Politics & Government

House may cap damage awards

Is a $15 million court judgment too much? Or is $350,000 enough to make the point?

Consider the case of Jerome Mitchell Jr.

The then-17-year-old Florence resident wanted to give blood but was told he couldn't; he was HIV positive.

His parents' insurance company - convinced Mitchell had defrauded it by not disclosing his illness - told the family it would not cover his medical bills.

That decision, the Mitchells contended in a lawsuit against the Fortis insurance company, amounted to a death sentence. In 2004, a jury agreed, awarding Mitchell $186,000 in actual damages.

And the jury also awarded $15 million in punitive damages.

State lawmakers say such punitive awards, although exceptionally rare, are bad for business.

This week, House lawmakers will debate whether to cap the amount that juries can award individuals and businesses as punishment for the bad behavior by others.

In the Mitchell case, the S.C. Supreme Court agreed Fortis "demonstrated an indifference to Mitchell's life and a reckless disregard to his health and safety."

But the state's highest court still reduced the punitive damages awarded.

The bill before lawmakers would not outlaw punitive awards. But it would limit them to $350,000.

"Punitive damages are about punishing somebody, not about making them whole or compensating them for a loss," said House Speaker Bobby Harrell, R-Charleston, a sponsor of the bill.

Harrell said he has no problems with individuals being awarded money for the economic and noneconomic losses that they suffer, including pain and suffering.

But capping punitive damages is an important economic development tool to attract businesses to the state, he said.

"This protects businesses from being put out of business by one lawsuit," said Cam Crawford, executive director of the S.C. Civil Justice Coalition, which represents the business community in tort and workers' compensation issues. "(Punitive damages) is the most important business litigation issue to corporations and even to small businesses."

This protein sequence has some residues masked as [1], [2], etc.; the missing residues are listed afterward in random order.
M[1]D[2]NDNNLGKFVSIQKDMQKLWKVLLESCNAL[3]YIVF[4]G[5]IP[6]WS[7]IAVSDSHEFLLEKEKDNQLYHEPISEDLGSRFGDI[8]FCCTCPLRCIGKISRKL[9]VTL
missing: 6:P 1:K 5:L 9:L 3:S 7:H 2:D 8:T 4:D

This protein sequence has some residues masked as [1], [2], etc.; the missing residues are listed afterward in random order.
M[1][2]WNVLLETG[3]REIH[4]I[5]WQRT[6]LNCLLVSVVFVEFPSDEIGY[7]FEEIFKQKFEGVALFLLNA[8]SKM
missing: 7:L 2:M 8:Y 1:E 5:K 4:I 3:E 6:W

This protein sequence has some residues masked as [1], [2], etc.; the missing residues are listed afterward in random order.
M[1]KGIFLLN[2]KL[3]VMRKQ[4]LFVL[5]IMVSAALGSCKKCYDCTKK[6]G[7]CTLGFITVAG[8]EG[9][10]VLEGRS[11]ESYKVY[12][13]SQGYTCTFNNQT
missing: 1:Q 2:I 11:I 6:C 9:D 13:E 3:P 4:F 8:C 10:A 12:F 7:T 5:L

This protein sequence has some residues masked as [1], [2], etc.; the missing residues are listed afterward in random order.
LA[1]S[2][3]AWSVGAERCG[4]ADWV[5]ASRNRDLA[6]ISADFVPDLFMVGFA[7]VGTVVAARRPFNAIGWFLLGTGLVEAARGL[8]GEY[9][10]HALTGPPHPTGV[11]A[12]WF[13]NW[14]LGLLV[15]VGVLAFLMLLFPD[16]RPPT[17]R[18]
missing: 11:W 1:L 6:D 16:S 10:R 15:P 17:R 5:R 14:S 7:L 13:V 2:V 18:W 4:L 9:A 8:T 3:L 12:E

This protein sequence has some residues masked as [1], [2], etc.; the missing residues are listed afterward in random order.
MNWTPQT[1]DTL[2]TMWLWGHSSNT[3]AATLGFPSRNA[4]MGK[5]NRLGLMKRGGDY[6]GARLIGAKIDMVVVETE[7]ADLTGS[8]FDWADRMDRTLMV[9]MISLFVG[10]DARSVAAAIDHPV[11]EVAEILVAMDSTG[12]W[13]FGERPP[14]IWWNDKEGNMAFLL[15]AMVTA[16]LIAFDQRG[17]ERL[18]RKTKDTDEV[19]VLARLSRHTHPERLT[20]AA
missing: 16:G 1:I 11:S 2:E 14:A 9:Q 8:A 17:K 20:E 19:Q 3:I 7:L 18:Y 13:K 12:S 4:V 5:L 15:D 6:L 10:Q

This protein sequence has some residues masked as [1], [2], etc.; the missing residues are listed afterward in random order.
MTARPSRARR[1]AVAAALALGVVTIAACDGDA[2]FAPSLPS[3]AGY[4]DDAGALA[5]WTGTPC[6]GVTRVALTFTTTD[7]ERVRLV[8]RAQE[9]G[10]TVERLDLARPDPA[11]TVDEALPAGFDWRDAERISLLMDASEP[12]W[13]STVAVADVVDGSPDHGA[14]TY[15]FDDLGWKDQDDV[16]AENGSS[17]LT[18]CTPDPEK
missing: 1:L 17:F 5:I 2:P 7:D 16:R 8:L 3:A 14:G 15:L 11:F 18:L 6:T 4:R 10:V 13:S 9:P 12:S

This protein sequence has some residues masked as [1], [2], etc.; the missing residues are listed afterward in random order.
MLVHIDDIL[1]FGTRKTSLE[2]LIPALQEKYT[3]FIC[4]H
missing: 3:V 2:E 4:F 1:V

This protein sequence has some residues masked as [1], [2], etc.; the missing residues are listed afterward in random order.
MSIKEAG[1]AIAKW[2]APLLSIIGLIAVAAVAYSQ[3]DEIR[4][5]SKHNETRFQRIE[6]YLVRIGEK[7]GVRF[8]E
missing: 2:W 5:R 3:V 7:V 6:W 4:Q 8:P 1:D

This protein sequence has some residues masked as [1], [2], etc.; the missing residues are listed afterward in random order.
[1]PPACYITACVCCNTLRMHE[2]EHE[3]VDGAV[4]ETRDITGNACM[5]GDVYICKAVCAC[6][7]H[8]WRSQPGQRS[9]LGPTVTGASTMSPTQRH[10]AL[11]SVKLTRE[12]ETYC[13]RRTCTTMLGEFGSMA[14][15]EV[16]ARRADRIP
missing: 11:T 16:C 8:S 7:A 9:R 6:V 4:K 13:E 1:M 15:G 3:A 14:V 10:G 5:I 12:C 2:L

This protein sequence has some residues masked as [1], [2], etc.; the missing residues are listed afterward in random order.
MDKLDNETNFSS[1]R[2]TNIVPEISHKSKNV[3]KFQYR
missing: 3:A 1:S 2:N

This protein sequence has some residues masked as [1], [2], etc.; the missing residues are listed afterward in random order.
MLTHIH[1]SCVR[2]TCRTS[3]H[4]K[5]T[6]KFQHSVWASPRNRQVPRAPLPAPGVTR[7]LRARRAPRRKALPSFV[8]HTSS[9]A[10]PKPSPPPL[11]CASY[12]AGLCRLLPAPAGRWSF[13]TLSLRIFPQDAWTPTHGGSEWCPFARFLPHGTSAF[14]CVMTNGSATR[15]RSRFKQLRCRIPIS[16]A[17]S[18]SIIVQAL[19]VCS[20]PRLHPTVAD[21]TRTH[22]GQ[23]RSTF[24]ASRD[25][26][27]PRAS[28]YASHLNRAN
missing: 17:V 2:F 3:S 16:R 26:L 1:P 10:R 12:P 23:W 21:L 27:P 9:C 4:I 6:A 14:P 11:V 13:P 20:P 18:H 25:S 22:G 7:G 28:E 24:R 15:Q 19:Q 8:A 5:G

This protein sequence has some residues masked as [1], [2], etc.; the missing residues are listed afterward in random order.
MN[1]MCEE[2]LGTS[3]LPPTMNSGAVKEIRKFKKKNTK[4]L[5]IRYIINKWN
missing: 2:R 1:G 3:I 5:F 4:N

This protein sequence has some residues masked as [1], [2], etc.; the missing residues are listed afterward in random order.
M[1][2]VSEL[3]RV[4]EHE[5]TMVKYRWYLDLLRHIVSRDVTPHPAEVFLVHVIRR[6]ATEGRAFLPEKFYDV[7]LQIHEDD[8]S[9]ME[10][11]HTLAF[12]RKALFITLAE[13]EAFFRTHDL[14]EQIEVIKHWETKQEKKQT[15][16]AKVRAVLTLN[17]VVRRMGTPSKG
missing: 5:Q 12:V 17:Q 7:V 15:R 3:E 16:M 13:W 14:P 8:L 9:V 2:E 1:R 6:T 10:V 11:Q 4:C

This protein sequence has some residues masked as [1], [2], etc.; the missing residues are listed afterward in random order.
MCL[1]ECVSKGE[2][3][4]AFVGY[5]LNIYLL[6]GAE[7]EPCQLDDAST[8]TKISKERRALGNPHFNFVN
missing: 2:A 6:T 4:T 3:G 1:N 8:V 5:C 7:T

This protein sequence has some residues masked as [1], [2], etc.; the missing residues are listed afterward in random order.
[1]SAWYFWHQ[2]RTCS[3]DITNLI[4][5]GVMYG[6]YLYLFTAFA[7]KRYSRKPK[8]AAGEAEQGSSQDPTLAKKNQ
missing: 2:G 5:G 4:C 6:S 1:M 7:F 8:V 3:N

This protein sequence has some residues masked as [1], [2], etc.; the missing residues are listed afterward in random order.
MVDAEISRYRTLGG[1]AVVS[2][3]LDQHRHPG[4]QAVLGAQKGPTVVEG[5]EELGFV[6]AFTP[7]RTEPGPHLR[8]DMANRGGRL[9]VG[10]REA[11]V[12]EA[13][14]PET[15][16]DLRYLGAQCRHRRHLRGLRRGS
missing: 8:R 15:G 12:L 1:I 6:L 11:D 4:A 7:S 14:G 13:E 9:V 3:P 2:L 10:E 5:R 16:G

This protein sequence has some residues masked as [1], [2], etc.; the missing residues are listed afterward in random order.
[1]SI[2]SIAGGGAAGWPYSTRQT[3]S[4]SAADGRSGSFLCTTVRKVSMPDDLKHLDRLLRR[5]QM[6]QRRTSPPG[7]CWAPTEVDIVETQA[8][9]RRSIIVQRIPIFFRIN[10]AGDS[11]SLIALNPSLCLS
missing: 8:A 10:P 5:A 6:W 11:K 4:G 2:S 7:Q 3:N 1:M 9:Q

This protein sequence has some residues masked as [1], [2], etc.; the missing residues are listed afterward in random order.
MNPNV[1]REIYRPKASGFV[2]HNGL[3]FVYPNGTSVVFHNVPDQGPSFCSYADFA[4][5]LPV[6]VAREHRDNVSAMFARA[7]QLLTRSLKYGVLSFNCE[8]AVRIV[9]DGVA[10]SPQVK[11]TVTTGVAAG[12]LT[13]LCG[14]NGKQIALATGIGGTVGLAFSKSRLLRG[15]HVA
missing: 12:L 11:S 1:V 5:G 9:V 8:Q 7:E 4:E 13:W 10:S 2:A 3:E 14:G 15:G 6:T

Most Southeastern states -including North Carolina, Georgia and Florida - cap punitive damages.

Supporters say the House bill would bring South Carolina in line with those states, capping punitive damages at three times the amount of the compensatory damages awarded or $350,000 - whichever is greater. Compensatory damages are losses a victim can prove in court, such as the loss of income. Those are not capped in most cases.

"Punitive damages is something a business looks at when it's deciding whether to do business here," said state Rep. Jim Harrison, R-Richland, an attorney and sponsor of the bill. "We don't want to be at a disadvantage."

However, trial attorneys and some Democrats say they doubt companies pay much attention to whether punitive damages are capped. Additionally, they say big punitive damage awards rarely happen in the Palmetto State, making the bill pointless.

"There's a lot of rhetoric around the nation and in South Carolina about lawsuit abuse. But the data in South Carolina doesn't bear that out," said Mike Hemlepp, executive director of the S.C. Association for Justice, formerly the S.C. Trial Lawyers Association. "We don't have out-of-control jury verdicts."

Hemlepp points to data from the state's three largest counties, - Charleston, Greenville and Richland - that showed 136 personal injury verdicts in 2007 and 2008. Punitive damages were awarded in seven of those cases. Five of those awards were less than $7,000 each.

"Punitive damages are rare, and they're tough to prove," Hemlepp said, adding juries must decide a defendant is guilty of reckless disregard for the safety and rights of others in order to award punitive damages.

"We just don't see exorbitant lawsuits in South Carolina, much less exorbitant damages," said state Rep. Todd Rutherford, D-Richland, an attorney who said he has heard of S.C. cases where a child was killed and punitive damages did not top $900,000.

But big damage awards do sometimes happen, both sides concede.

The oft-mentioned example is the case of Florence's Jerome Mitchell Jr.

Crawford, whose group represents businesses, said the insurer should have been punished for its behavior but the jury's $15 million punitive damages award was exorbitant.

Hemlepp, who represents plaintiffs, disagrees, arguing the insurer behaved egregiously and was held accountable.

Opponents of the cap also point out anyone slapped with a punitive damages award can appeal the verdict in court. Fortis fought the judgment. The Supreme Court eventually reduced the $15 million damage award to $10 million.

This House bill, if passed, would mark the second time in five years S.C. has capped civil jury awards.

In 2005, the Legislature capped pain-and-suffering awards at $350,000 for medical malpractice lawsuits. Medical malpractice insurance was becoming too expensive for doctors, lawmakers who supported that bill said at the time.

Harrell said it is time to provide more relief to business by shielding businesses from big punitive damage awards.

"It makes sense to cap them."